For the many digital publishers who have been shifting their focus to video content, Facebook’s new “Watch” video platform is a sight for sore eyes. Facebook, with its 2 billion users, is open for business, joining rival YouTube. And it is taking the risk out of the content-creation endeavor for many publishers, either by paying to offset their production costs or offering to license or buy their content outright, people familiar with the arrangements say.
With Facebook’s much-anticipated announcement of its Watch product, the social media giant is moving into TV-like content with the creation of a video tab that it hopes will become a habit for its users. With Watch, Facebook essentially creates a video hub to make it easier for consumers to discover and organize videos on its platform.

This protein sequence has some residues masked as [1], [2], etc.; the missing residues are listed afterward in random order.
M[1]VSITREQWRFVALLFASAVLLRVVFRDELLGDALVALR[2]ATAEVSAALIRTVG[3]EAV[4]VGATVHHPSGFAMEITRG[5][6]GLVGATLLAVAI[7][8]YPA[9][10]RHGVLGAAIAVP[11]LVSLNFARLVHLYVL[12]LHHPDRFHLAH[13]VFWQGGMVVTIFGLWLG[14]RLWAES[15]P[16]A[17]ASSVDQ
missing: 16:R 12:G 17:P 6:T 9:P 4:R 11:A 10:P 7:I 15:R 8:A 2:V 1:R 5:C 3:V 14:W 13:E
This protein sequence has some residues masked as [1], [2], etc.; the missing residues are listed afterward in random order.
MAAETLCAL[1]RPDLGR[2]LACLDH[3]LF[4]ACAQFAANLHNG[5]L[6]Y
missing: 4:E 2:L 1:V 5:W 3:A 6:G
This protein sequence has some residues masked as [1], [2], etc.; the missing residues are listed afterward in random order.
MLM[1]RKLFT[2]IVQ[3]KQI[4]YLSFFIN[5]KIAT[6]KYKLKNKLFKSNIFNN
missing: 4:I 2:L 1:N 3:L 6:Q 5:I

Facebook continues to ramp up its original content with Watch, a platform introduced Wednesday for shows — a new type of shortform video on the social media juggernaut. Mark Zuckerberg’s company calls it a platform for all creators and publishers to find an audience, build a community of fans and earn money for their work.
The networks tells its affils that it wants to work with them in developing an ABC TV everywhere service that allows cable and satellite subscribers to watch on mobile devices. Each affiliate would be able to offer a locally branded service within its market. ABC would charge affiliates for the programming rights, but they could recoup those fees and perhaps make a profit by charging operators as they do for retransmission consent.